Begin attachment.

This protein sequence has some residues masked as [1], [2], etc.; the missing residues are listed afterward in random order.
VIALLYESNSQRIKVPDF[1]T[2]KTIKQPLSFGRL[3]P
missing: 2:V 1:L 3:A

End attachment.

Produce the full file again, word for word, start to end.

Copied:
This protein sequence has some residues masked as [1], [2], etc.; the missing residues are listed afterward in random order.
VIALLYESNSQRIKVPDF[1]T[2]KTIKQPLSFGRL[3]P
missing: 2:V 1:L 3:A